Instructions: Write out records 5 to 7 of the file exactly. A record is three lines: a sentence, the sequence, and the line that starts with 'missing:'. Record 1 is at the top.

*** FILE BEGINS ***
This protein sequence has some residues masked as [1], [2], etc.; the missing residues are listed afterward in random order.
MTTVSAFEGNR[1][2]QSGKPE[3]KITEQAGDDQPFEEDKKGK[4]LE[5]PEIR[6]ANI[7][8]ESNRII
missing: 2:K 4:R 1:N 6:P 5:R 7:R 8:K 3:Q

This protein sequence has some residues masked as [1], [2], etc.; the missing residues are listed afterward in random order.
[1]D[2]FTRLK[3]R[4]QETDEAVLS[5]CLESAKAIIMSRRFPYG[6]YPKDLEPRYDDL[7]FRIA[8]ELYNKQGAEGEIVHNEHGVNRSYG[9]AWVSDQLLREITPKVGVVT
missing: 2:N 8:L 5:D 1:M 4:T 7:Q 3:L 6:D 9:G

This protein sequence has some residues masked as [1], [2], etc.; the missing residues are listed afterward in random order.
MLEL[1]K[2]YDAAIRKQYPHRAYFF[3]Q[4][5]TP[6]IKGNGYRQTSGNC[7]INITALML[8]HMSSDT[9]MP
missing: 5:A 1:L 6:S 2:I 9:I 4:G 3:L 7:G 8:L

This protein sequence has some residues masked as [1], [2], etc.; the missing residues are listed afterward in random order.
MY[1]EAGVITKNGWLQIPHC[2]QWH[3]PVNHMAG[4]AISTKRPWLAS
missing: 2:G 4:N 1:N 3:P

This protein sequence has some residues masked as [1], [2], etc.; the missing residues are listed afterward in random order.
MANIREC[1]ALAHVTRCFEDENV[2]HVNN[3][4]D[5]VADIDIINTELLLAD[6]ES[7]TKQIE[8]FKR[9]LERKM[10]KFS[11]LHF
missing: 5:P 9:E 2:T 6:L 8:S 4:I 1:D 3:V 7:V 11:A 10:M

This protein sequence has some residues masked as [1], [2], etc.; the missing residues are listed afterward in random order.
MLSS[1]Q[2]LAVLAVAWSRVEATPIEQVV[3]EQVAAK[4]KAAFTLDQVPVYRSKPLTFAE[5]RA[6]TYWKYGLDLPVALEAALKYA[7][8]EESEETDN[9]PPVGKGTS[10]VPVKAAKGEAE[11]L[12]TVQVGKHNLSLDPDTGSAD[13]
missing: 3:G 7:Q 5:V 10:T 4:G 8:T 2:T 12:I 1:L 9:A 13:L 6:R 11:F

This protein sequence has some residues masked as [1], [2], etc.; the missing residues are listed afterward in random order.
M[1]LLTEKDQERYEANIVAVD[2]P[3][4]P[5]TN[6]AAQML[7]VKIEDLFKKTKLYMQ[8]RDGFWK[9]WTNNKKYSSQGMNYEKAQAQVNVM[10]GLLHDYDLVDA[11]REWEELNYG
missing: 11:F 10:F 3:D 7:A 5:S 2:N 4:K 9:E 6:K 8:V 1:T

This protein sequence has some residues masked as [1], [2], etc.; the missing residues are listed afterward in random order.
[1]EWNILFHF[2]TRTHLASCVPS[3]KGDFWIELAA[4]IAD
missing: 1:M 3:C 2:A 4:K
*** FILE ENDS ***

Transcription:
This protein sequence has some residues masked as [1], [2], etc.; the missing residues are listed afterward in random order.
MANIREC[1]ALAHVTRCFEDENV[2]HVNN[3][4]D[5]VADIDIINTELLLAD[6]ES[7]TKQIE[8]FKR[9]LERKM[10]KFS[11]LHF
missing: 5:P 9:E 2:T 6:L 8:S 4:I 1:D 3:V 7:V 11:A 10:M

This protein sequence has some residues masked as [1], [2], etc.; the missing residues are listed afterward in random order.
MLSS[1]Q[2]LAVLAVAWSRVEATPIEQVV[3]EQVAAK[4]KAAFTLDQVPVYRSKPLTFAE[5]RA[6]TYWKYGLDLPVALEAALKYA[7][8]EESEETDN[9]PPVGKGTS[10]VPVKAAKGEAE[11]L[12]TVQVGKHNLSLDPDTGSAD[13]
missing: 3:G 7:Q 5:V 10:T 4:G 8:T 2:T 12:I 1:L 9:A 13:L 6:R 11:F

This protein sequence has some residues masked as [1], [2], etc.; the missing residues are listed afterward in random order.
M[1]LLTEKDQERYEANIVAVD[2]P[3][4]P[5]TN[6]AAQML[7]VKIEDLFKKTKLYMQ[8]RDGFWK[9]WTNNKKYSSQGMNYEKAQAQVNVM[10]GLLHDYDLVDA[11]REWEELNYG
missing: 11:F 10:F 3:D 7:A 5:S 2:N 4:K 9:E 6:K 8:V 1:T